As of now, the coronavirus has spread so much since just over a week ago when the trip was cancelled. Many individuals’ lives have been affected. Considering how highly contagious the virus is, many people have been self-quarantined. Many jobs have been shifted to work remotely, schools have been put on hold, and public transportation have been restricted. This causes a worldwide economic slowdown as countries rely on each other for imports and exports. Recently in the news, the government in Bolivia has places work hour restrictions and limits on marketplaces hours of operations. Many of the residents are of lower income and rely on their daily jobs to support their family. Being a developing country, they do not have access to services that we have in the United States such as food deliveries and advanced healthcare. In addition, being a landlocked country, Bolivia struggles with having enough water and relies on imports from other countries. Closing the border and placing travel restrictions means the people of Bolivia will have even more limited accesses to necessary resources, hurting the overall economy, especially small businesses and nonprofits. In comparison, the US has more people and a larger economy, but it is also more advanced in healthcare and technology. People have access to resources without having to leave their home frequently through services like grocery deliveries, online shopping, and potential government subsidies for those who can’t go to work. However, the US also relies a lot on foreign imports. A slowdown in US economic growth may impact the globe more than Bolivia, but the residents of Bolivia might have a harder time. Taking all these into consideration, our project may be impacted in several ways, the most is priority of work and expectations. The people in CEOLI have to balance the political instability and concern for obtaining resources and funding for keeping the school open. Recently, CEOLI had to temporarily close for the safety of its students. They might struggle even more when they open again. The project we have might be lower on their list of priorities than ours’, which is something we should be wary of and respect. Even though we are considering asking the employees there for photos or survey feedbacks for the juice stand, we should be empathetic to the current situation and not push too much. Now that students at the University of Pittsburgh have all left campus to go home, it is improbable that we can meet with our card sale channels in person. Phone calls and emails might be delayed as everyone has been impacted by this health pandemic. Therefore, it is important to follow-up to calls and emails at a respectful volume. Looking at the bigger picture, all of this all funnels into the 10-year contract we have with Amizade and CEOLI. The effects of the coronavirus have set back the progression of the 10-year plan.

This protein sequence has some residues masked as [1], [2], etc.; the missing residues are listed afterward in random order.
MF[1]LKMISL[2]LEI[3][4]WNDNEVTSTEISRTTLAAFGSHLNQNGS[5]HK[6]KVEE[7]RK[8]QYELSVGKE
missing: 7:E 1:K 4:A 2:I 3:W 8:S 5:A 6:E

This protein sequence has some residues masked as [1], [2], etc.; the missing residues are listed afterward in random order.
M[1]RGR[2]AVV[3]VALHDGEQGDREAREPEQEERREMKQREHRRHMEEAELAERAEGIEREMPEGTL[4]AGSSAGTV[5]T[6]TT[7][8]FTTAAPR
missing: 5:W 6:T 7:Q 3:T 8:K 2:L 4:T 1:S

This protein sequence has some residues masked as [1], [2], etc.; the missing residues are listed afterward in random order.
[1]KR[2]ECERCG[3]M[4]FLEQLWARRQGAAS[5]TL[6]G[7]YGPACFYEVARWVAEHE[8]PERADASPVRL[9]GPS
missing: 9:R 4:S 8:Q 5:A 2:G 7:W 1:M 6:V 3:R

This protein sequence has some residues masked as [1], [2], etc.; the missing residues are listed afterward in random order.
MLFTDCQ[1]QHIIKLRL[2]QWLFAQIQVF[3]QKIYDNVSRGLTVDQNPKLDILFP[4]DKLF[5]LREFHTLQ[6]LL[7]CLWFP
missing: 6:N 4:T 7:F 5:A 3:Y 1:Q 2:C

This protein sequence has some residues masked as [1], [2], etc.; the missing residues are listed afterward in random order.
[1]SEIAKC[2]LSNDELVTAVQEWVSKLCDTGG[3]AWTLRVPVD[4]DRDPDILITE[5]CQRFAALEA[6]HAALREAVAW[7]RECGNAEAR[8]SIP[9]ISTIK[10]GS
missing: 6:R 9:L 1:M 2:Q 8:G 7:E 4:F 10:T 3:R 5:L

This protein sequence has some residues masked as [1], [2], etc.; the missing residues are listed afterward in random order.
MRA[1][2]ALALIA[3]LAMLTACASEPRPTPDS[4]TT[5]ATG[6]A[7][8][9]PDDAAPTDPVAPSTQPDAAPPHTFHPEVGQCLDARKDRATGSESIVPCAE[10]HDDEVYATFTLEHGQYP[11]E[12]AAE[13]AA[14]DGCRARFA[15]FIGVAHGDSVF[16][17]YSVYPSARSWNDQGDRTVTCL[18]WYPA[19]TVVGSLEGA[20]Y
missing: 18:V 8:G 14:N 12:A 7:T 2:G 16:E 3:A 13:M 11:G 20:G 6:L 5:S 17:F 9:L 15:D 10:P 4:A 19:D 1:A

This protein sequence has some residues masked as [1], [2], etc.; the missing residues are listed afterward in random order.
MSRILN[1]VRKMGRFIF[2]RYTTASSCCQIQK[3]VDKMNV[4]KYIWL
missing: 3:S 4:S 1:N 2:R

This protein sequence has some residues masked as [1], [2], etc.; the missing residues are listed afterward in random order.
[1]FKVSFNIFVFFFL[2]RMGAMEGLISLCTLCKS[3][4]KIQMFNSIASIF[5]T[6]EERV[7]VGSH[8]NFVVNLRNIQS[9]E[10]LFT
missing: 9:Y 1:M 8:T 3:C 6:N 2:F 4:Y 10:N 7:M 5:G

Despite all that has happened, the fact of the matter is that we are not the only ones affected. It is important to understand our clients’ situation as well so we can adjust our project to them as best we can. In this time of difficulty, our patience and adaptability are put to the test as we need to think creatively how to work together and keep the project going. I believe that this experience is also very eye-opening as we are seeing the pervasive the effect of the coronavirus on the economy and challenged to be flexible and levelheaded during such a volatile time. I believe every experience is a learning opportunity and am optimistic about the road ahead!